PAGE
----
What causes ankle problems?
Ankle problems are fairly common and can be caused by injuries like tripping or going over on your ankle. They can also be caused by a flare up of an existing problem or muscle weakness around the joint.
It's common to have soft tissue injuries in the ankle. Soft tissues include ligaments, muscles and tendons.
Further information on soft tissue injury.
Can ankle pain cause problems anywhere else?
You may feel some pain in the muscles around your calf and foot. This should improve as your ankle problem gets better.
Ankle problems can also cause limping. If the limp is severe, using a walking stick on the opposite side to your ankle problem may help.
How to use a walking stick.
There are a number of things you can do to help your ankle problem.
Keeping your ankle moving is an essential part of your treatment and recovery.
How to get moving
Within the first 24 to 48 hours of the onset of an ankle problem you should try to:
- reduce your activities but move as much as your symptoms allow
- put your ankle in an elevated position, when resting
- move your ankle gently for 10 to 20 seconds every hour when you're awake
- avoid long periods on your feet
When using stairs it may help to:
- lead with your good leg when going upstairs to reduce the strain on your ankle
- lead with your problem leg when going downstairs to reduce the strain on your ankle
- use a handrail (if available) when going up and downstairs
After 48 hours:
- try to use your leg more - exercise really helps your ankle and can relieve pain
- do whatever you normally would and stay at, or return to work - this is important and is the best way to get better
It's beneficial to do specific exercises that can help in your recovery. They may be challenging at the beginning so just do what you can and try to build it up over time.
Exercises to help with ankle problems
Benefits of keeping active
Keeping active is an essential part of your treatment and recovery and is the single best thing you can do for your health.
Being physically active can:
- maintain your current levels of fitness – even if you have to modify what you normally do, any activity is better than none
- keep your other muscles and joints strong and flexible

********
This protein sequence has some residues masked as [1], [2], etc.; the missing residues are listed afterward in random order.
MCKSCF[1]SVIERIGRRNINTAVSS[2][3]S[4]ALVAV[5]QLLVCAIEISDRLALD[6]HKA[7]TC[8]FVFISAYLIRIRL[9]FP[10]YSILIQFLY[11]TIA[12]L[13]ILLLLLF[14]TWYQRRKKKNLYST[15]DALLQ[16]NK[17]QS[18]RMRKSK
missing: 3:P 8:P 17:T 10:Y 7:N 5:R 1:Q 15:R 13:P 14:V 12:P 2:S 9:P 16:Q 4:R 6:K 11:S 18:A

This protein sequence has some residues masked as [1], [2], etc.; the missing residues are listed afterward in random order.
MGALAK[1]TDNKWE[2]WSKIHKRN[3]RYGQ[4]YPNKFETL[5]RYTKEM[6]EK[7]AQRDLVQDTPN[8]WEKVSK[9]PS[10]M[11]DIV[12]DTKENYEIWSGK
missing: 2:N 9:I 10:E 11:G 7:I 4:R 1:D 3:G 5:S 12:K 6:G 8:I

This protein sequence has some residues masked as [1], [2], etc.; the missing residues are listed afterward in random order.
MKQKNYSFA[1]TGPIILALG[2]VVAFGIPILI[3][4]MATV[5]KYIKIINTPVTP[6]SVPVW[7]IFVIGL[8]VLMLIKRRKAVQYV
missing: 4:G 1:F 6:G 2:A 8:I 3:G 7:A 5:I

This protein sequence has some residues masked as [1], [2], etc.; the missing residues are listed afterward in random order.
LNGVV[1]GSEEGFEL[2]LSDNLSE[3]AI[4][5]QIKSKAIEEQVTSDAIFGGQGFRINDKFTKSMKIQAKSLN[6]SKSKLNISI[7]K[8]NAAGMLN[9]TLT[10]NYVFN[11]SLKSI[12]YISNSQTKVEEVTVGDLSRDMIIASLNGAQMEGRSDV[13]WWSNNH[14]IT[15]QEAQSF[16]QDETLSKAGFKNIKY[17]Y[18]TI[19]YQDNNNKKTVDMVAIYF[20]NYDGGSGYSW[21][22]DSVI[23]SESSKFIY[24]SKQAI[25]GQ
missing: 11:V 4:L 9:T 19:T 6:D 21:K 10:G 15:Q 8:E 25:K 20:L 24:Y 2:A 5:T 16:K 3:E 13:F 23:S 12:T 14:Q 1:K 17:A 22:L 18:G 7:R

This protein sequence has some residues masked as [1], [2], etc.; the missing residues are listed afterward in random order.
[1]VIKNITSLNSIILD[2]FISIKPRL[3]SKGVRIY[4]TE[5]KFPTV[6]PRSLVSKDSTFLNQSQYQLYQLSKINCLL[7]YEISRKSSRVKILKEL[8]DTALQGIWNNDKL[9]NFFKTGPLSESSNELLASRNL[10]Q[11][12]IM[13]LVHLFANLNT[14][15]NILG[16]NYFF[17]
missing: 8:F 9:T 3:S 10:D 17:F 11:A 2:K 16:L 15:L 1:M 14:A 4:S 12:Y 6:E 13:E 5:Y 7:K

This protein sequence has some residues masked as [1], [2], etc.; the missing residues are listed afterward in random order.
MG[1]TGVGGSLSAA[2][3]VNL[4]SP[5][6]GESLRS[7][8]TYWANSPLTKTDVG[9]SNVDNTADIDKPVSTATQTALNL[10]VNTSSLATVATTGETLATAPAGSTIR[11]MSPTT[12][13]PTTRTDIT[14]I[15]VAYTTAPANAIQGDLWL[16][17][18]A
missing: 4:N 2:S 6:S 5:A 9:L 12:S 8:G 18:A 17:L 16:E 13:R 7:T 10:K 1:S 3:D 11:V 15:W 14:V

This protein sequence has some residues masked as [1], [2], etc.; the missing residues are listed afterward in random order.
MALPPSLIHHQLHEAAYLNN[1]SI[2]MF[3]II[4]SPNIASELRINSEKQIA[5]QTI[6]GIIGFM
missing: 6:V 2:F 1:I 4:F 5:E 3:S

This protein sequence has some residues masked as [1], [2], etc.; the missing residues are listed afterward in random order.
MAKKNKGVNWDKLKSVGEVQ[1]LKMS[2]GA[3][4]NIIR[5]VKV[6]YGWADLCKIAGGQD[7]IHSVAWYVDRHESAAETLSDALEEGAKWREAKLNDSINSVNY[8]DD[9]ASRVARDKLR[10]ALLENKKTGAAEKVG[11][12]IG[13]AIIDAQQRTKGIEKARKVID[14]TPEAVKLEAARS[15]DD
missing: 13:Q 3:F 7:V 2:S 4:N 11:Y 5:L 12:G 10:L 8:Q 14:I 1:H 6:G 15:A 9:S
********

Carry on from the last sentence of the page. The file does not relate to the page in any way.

- prevent a recurrence of the problem
- help you aim for a healthy body weight
Avoid sports or heavy lifting until you have less discomfort and good movement. Remember to warm up before sports.
The following can help to reduce the pain:
- pain medication - this can help you move more comfortably, which can help your recovery
- heat or ice packs
More about taking painkillers.
Treating with ice or heat
Heat or ice can be beneficial in the management of musculoskeletal pain.
Ice is most beneficial if your ankle problem is related to an injury. You can try heat to help your pain levels if there's no swelling and your symptoms are not related to a recent injury.
Never place ice or heat directly on your skin. Use a barrier, like a towel, to protect your skin from a burn.
How long you use ice as a treatment can vary. However, you should generally apply heat or ice for up to 15 minutes. You should also leave a few hours between treatments.
You should stop treating the area with ice or heat and seek advice from a medical professional if you notice an increase in redness, discolouration or blistering of the skin.
If you have any issues with circulation or sensation, you shouldn't use ice or heat as a treatment for ankle pain.
It's recommended you stay at or return to work as quickly as possible during your recovery. You don't need to be pain or symptom-free to return to work.
Help and support
Following this advice, you should see gradual improvements over time.
You should see the biggest change in your symptoms within the first couple of weeks. Most problems should have improved within 6 weeks.
If your ankle problem hasn’t improved within 6 weeks of following this advice, it’s a good idea to talk to a healthcare professional about your symptoms.
Find out how to access MSK services in your area.